A possible cure for diabetes

By Mike Nagle

- Last updated on GMT

Related tags Insulin

A breakthrough in diabetes research has finally let scientists
answer the elusive question of what causes the disease, enabling
them to develop to a new treatment that reverses its effects.

It has long been known that diabetes mellitus is characterised by a lack of insulin, the hormone secreted by the pancreas to break down carbohydrates to use as energy. However, it is only with this research that scientists at The Hospital for Sick Children (SickKids), allied with the University of Toronto, Canada, have discovered that it is damage to nociception (pain-related) nerve cells in the pancreas that prevents the body from producing insulin.

The work was in collaboration with the University of Calgary, Canada and the Jackson Laboratory, US.

The World Health Organization (WHO) estimates that the global number of diabetes sufferers will be 240m by the year 2010. Insulin deficiency is fatal so current treatments aim to replace the body's insulin directly or improve its ability to produce and use insulin. For example, inducing the pancreas to produce more of the hormone.

However, this does not prevent many side effects such as blindness, heart attacks, loss of limbs and kidney function.

In type I diabetics (T1D), the body's own immune system T-cells cause the pancreatic islet cells that are responsible for the production of insulin to become inflamed and eventually destroyed. This autoimmune reaction has traditionally been the focus of diabetes research. However, why the T-cells are not kept out of the pancreas specifically was not understood. It was this mechanism that researchers at SickKids aimed to explain.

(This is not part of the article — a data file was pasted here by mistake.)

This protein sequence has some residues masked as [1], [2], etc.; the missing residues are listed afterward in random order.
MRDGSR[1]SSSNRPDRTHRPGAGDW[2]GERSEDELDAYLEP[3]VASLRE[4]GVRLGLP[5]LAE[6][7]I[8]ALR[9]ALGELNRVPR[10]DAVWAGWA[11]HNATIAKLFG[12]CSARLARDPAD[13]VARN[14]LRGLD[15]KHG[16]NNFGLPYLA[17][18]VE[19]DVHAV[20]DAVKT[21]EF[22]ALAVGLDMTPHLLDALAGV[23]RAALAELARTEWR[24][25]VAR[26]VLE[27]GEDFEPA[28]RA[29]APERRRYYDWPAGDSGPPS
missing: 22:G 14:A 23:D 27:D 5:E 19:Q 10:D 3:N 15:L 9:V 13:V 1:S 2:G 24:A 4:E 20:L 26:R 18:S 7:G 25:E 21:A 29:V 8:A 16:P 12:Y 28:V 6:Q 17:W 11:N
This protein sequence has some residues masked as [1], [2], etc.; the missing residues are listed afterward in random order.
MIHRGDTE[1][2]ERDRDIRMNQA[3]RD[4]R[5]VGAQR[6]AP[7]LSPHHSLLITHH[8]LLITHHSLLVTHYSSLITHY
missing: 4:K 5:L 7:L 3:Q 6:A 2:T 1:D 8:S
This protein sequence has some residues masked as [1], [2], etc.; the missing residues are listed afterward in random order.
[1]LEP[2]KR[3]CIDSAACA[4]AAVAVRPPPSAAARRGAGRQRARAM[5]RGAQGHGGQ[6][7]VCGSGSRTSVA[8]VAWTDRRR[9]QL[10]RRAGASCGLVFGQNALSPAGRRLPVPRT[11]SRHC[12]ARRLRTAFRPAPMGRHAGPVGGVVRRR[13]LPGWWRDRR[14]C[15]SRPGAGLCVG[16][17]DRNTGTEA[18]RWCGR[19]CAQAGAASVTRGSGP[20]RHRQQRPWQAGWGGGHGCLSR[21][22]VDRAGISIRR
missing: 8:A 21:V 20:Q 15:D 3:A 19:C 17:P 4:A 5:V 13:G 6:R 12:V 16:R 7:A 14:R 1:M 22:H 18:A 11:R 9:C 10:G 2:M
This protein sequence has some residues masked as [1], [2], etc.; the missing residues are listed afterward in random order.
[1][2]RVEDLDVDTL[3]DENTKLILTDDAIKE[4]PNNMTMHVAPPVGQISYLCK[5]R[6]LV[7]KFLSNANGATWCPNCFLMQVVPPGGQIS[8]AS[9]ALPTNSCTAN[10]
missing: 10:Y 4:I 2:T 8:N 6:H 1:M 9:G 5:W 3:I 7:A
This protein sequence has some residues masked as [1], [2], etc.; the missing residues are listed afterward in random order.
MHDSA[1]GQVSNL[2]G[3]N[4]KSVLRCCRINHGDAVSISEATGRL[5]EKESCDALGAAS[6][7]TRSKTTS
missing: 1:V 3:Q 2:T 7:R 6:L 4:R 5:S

They discovered that when someone is suffering from T1D, the nociception nerve cells (called TRPV1+​) that surround the islet cells are damaged. This results in the nerves not being able to produce enough neuropeptides to keep the immune system cells out of the pancreas and therefore keep the islet cells producing insulin.

By injecting of neuropeptide substance P, the team discovered that they could reverse islet cell inflammation in mice within a day and normalise the associated insulin resistance. These two effects reversed the effects of the disease without causing toxic immunosuppression.

The studies were also successfully extended to type II diabetes, where insulin resistance is even more of a problem.

"Disease protection occurred despite the fact that autoimmunity continues,"​ said Dr Michael Slater, a senior scientist at SickKids.

Prof Pete Santamaria, University of Calgary, co-collaborator on the study said: "This discovery opens up an entirely new field of investigations in Type I and possibly type II diabetes, as well as tissue selective autoimmunity in general.

"We have created a better understanding of both Type I and Type II diabetes, with new therapeutic targets and approaches derived for both diseases."

Dr Hans Dosch, another senior scientist at SickKids, said: "We are now working hard to extend our studies to patients, where many have sensory nerve abnormalities."

Related topics Preclinical Research

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